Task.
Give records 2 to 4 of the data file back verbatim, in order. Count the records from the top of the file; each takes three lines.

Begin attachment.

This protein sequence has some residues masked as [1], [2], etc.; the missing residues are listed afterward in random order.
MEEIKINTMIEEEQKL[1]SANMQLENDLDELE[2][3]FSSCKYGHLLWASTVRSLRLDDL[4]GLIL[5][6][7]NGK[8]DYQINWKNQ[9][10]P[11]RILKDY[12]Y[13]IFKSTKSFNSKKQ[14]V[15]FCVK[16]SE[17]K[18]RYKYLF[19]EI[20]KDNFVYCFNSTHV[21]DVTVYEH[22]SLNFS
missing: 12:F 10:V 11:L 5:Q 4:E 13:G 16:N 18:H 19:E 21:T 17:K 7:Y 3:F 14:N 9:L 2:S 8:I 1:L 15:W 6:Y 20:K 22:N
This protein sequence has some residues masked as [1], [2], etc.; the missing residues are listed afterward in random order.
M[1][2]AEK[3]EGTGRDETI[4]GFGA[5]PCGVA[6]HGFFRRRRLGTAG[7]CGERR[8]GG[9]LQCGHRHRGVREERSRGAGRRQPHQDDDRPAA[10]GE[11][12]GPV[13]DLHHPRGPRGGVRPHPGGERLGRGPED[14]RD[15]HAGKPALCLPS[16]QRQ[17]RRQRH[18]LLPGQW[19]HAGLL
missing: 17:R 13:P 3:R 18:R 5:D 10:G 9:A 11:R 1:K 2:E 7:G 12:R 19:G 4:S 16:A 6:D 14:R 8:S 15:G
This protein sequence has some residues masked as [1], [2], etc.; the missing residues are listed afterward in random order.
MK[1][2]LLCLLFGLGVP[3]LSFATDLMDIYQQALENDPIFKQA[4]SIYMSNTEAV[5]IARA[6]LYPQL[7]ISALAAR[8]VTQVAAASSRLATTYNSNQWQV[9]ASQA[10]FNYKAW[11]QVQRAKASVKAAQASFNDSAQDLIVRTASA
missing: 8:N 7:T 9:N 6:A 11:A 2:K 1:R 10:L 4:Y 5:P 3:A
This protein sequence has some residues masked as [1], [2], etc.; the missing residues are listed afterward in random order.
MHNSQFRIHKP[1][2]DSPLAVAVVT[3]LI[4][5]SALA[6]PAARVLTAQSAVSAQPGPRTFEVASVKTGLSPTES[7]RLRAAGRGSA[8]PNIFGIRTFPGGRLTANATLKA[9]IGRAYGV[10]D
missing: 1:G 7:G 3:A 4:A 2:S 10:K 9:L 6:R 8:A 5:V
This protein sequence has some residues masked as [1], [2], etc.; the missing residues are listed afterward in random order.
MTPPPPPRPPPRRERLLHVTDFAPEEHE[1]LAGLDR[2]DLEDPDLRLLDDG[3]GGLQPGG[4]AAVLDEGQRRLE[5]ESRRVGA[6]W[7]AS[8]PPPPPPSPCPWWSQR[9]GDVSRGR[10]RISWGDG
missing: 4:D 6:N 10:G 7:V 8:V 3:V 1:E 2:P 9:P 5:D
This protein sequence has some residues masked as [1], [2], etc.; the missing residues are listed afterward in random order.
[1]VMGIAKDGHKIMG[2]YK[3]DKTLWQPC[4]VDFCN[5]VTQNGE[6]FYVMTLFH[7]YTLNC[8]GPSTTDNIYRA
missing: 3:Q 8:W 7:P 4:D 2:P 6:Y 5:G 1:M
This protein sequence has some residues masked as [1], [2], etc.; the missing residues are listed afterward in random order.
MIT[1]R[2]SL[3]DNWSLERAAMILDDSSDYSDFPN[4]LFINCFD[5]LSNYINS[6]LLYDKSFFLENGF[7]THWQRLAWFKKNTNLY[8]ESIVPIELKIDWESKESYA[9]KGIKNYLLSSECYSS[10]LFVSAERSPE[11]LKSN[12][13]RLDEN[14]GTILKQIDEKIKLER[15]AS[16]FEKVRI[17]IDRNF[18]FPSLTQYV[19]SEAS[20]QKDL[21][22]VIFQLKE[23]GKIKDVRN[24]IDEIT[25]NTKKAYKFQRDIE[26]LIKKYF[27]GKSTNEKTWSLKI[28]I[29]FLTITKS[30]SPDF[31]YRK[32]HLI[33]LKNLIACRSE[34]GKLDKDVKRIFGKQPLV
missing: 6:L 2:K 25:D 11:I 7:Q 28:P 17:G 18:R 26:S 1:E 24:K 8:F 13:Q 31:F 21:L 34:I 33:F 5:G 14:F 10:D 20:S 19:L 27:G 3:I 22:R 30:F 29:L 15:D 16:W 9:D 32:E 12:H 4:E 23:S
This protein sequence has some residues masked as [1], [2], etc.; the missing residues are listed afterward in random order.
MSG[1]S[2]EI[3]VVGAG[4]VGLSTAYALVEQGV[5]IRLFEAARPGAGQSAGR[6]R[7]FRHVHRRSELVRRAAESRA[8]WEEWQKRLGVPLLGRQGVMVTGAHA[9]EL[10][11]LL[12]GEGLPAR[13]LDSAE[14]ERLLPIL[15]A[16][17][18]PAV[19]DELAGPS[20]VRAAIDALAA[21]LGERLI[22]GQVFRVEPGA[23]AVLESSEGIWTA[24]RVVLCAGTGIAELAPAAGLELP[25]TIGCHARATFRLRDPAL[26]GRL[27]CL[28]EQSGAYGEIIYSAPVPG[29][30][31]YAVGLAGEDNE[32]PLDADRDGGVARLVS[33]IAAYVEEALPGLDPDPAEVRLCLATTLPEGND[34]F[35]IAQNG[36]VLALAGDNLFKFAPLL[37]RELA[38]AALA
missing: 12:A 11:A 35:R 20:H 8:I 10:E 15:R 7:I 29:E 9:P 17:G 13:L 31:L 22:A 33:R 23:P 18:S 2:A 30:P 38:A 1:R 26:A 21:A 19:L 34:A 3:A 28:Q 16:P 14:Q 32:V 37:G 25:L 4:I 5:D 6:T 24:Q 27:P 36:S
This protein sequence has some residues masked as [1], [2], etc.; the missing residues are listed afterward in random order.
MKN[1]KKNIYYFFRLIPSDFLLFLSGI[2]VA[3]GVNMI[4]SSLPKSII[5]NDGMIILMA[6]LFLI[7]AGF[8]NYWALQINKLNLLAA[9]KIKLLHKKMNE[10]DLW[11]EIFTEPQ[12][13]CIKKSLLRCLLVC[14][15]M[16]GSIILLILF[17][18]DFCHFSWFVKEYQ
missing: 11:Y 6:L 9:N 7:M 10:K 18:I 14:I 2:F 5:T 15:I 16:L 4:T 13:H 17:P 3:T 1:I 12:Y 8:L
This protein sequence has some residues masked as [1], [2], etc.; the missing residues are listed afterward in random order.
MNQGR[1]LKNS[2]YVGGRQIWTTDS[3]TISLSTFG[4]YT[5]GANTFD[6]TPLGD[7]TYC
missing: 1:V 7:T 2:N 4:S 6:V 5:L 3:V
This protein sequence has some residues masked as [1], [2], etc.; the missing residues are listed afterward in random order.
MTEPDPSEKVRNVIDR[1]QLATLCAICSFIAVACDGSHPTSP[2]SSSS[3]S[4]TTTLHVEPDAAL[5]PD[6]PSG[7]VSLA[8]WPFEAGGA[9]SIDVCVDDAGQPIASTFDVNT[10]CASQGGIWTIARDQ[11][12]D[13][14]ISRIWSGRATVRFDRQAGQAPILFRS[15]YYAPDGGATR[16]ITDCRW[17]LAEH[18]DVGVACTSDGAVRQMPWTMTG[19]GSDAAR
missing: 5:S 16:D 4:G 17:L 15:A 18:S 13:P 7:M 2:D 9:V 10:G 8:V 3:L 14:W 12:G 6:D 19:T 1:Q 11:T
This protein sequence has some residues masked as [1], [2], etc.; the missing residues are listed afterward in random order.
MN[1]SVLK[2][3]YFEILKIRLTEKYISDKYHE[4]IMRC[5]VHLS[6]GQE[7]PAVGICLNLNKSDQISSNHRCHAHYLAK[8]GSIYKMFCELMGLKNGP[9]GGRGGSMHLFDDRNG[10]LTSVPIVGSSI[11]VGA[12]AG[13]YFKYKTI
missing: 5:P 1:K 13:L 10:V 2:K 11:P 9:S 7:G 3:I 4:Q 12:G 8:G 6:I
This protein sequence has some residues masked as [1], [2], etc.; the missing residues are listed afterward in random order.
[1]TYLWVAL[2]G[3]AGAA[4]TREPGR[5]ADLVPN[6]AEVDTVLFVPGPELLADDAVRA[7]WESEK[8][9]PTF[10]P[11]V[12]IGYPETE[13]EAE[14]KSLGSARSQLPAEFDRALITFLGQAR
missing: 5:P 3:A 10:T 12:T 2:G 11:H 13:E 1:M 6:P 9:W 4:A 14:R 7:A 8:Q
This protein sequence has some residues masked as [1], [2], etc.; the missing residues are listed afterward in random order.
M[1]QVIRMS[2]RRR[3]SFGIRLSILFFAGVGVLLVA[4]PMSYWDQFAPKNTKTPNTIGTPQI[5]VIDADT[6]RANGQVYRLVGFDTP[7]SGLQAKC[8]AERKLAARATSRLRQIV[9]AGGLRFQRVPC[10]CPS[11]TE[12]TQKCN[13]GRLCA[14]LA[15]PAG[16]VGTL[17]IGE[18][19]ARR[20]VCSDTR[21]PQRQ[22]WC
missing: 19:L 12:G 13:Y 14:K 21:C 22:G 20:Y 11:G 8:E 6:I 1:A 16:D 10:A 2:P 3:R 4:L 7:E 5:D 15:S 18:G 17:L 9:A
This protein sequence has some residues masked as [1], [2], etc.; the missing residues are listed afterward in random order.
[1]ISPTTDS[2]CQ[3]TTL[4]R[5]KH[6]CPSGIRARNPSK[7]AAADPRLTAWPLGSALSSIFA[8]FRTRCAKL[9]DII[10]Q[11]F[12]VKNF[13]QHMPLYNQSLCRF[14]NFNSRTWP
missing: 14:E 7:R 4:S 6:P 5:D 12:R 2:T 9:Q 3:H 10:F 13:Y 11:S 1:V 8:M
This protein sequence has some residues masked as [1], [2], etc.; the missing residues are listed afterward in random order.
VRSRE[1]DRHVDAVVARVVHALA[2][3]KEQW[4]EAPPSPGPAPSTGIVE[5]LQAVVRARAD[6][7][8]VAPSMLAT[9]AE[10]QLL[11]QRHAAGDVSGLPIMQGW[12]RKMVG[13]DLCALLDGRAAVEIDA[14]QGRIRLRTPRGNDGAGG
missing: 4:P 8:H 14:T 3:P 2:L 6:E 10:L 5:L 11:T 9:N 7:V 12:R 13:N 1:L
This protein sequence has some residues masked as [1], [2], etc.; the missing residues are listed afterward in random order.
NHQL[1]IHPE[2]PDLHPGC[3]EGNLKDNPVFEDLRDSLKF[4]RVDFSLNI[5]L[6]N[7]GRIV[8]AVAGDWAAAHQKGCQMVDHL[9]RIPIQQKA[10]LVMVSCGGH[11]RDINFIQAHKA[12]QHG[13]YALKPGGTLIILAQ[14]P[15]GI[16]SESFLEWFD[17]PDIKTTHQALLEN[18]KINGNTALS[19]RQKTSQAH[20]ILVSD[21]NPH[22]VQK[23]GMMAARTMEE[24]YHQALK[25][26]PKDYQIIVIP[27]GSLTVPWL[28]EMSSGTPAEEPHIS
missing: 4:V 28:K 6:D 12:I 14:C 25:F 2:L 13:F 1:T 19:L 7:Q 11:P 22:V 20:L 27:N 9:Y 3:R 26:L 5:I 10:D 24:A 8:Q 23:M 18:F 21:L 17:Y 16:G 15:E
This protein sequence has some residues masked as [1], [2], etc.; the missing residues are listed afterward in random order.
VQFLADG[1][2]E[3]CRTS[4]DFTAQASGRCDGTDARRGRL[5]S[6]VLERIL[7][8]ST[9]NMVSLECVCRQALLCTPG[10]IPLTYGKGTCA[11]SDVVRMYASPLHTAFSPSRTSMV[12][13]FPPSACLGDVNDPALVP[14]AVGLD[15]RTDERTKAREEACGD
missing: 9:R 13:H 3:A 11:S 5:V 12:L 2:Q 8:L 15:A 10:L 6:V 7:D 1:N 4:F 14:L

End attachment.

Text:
This protein sequence has some residues masked as [1], [2], etc.; the missing residues are listed afterward in random order.
M[1][2]AEK[3]EGTGRDETI[4]GFGA[5]PCGVA[6]HGFFRRRRLGTAG[7]CGERR[8]GG[9]LQCGHRHRGVREERSRGAGRRQPHQDDDRPAA[10]GE[11][12]GPV[13]DLHHPRGPRGGVRPHPGGERLGRGPED[14]RD[15]HAGKPALCLPS[16]QRQ[17]RRQRH[18]LLPGQW[19]HAGLL
missing: 17:R 13:P 3:R 18:R 5:D 10:G 9:A 11:R 1:K 2:E 7:G 12:R 19:G 4:S 16:A 6:D 14:R 8:S 15:G
This protein sequence has some residues masked as [1], [2], etc.; the missing residues are listed afterward in random order.
MK[1][2]LLCLLFGLGVP[3]LSFATDLMDIYQQALENDPIFKQA[4]SIYMSNTEAV[5]IARA[6]LYPQL[7]ISALAAR[8]VTQVAAASSRLATTYNSNQWQV[9]ASQA[10]FNYKAW[11]QVQRAKASVKAAQASFNDSAQDLIVRTASA
missing: 8:N 7:T 9:N 6:A 11:A 2:K 1:R 10:L 4:Y 5:P 3:A
This protein sequence has some residues masked as [1], [2], etc.; the missing residues are listed afterward in random order.
MHNSQFRIHKP[1][2]DSPLAVAVVT[3]LI[4][5]SALA[6]PAARVLTAQSAVSAQPGPRTFEVASVKTGLSPTES[7]RLRAAGRGSA[8]PNIFGIRTFPGGRLTANATLKA[9]IGRAYGV[10]D
missing: 1:G 7:G 3:A 4:A 2:S 10:K 9:L 6:R 8:A 5:V